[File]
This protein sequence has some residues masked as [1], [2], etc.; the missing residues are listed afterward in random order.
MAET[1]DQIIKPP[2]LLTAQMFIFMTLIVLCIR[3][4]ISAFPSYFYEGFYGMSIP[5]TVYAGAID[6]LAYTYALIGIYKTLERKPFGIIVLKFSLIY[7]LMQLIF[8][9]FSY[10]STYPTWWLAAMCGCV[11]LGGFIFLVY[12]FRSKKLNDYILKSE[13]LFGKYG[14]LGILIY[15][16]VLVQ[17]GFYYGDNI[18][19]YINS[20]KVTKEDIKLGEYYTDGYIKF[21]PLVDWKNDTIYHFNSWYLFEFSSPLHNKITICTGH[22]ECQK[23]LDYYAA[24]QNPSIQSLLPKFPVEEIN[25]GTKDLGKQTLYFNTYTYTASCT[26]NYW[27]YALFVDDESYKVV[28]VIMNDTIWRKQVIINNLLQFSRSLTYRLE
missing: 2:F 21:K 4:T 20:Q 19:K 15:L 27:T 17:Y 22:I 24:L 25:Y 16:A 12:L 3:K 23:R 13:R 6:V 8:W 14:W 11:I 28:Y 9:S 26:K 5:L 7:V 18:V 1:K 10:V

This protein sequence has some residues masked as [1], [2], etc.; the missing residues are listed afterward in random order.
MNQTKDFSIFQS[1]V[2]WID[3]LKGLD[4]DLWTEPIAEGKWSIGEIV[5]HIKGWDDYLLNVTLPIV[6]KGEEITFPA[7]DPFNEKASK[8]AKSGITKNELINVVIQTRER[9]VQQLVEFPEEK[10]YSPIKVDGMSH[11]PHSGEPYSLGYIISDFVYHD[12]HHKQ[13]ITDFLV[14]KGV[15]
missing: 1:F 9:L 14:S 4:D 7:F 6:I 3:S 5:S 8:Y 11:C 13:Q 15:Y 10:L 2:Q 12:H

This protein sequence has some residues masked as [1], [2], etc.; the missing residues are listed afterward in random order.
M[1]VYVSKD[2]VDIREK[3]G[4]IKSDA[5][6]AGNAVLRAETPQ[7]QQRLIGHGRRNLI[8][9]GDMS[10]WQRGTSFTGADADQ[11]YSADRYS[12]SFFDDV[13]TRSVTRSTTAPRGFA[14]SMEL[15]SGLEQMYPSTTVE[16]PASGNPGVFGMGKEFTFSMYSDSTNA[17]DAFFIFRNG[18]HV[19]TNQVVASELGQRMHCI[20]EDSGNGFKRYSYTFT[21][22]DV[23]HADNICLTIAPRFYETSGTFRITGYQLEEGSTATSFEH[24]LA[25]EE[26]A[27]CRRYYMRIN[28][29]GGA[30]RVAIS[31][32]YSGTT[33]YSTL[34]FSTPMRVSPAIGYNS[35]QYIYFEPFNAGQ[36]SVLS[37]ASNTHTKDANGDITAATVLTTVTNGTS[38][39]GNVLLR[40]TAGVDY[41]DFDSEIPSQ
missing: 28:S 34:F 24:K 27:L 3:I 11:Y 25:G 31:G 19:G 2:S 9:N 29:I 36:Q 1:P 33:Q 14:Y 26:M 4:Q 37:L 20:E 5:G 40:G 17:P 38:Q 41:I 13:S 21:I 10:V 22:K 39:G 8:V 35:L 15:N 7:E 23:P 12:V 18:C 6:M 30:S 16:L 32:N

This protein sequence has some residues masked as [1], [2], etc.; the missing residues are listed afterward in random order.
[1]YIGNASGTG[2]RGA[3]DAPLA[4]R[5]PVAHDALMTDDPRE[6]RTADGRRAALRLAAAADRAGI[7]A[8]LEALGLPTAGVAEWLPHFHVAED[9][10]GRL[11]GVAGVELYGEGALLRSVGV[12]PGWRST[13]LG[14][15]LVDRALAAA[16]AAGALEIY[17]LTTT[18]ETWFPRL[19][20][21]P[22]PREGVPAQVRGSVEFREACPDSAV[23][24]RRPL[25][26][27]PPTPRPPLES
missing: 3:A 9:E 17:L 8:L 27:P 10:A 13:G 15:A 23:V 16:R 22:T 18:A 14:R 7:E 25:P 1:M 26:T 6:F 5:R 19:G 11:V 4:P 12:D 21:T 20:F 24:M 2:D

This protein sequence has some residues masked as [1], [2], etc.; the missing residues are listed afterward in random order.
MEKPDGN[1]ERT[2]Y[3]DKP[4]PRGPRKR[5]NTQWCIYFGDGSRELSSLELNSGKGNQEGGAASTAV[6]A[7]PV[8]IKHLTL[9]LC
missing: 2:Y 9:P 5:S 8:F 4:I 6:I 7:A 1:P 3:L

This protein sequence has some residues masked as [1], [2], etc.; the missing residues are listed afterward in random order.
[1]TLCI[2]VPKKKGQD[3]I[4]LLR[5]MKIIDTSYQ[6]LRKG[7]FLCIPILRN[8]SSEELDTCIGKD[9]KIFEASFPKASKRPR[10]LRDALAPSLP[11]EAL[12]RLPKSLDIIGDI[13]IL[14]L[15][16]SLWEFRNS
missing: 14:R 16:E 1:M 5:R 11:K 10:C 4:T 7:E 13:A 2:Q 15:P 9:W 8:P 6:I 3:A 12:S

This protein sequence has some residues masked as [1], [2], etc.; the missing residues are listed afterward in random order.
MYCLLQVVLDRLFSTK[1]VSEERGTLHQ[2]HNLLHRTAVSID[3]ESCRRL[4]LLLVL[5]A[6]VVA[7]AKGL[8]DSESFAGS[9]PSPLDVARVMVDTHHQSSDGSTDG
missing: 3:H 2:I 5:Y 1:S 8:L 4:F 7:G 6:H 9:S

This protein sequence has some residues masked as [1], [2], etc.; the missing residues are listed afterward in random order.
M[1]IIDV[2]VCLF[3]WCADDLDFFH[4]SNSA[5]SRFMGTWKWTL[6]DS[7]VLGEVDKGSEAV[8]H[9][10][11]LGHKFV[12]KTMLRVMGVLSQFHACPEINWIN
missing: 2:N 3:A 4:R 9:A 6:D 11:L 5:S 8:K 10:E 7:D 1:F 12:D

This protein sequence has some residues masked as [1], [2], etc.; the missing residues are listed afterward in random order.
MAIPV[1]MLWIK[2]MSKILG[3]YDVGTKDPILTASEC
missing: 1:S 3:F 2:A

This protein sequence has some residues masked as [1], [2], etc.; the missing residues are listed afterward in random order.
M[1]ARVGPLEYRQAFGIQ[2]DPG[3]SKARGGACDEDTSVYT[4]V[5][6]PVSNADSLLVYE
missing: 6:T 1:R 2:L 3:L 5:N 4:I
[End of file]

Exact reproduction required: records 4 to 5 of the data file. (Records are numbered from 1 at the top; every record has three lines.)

This protein sequence has some residues masked as [1], [2], etc.; the missing residues are listed afterward in random order.
[1]YIGNASGTG[2]RGA[3]DAPLA[4]R[5]PVAHDALMTDDPRE[6]RTADGRRAALRLAAAADRAGI[7]A[8]LEALGLPTAGVAEWLPHFHVAED[9][10]GRL[11]GVAGVELYGEGALLRSVGV[12]PGWRST[13]LG[14][15]LVDRALAAA[16]AAGALEIY[17]LTTT[18]ETWFPRL[19][20][21]P[22]PREGVPAQVRGSVEFREACPDSAV[23][24]RRPL[25][26][27]PPTPRPPLES
missing: 3:A 9:E 17:L 8:L 27:P 10:A 13:G 15:A 23:V 16:R 22:T 18:A 14:R 7:E 25:P 1:M 26:T 6:F 5:R 19:G 11:V 4:P 12:D 21:T 20:F 24:M 2:D

This protein sequence has some residues masked as [1], [2], etc.; the missing residues are listed afterward in random order.
MEKPDGN[1]ERT[2]Y[3]DKP[4]PRGPRKR[5]NTQWCIYFGDGSRELSSLELNSGKGNQEGGAASTAV[6]A[7]PV[8]IKHLTL[9]LC
missing: 2:Y 9:P 5:S 8:F 4:I 6:I 7:A 1:P 3:L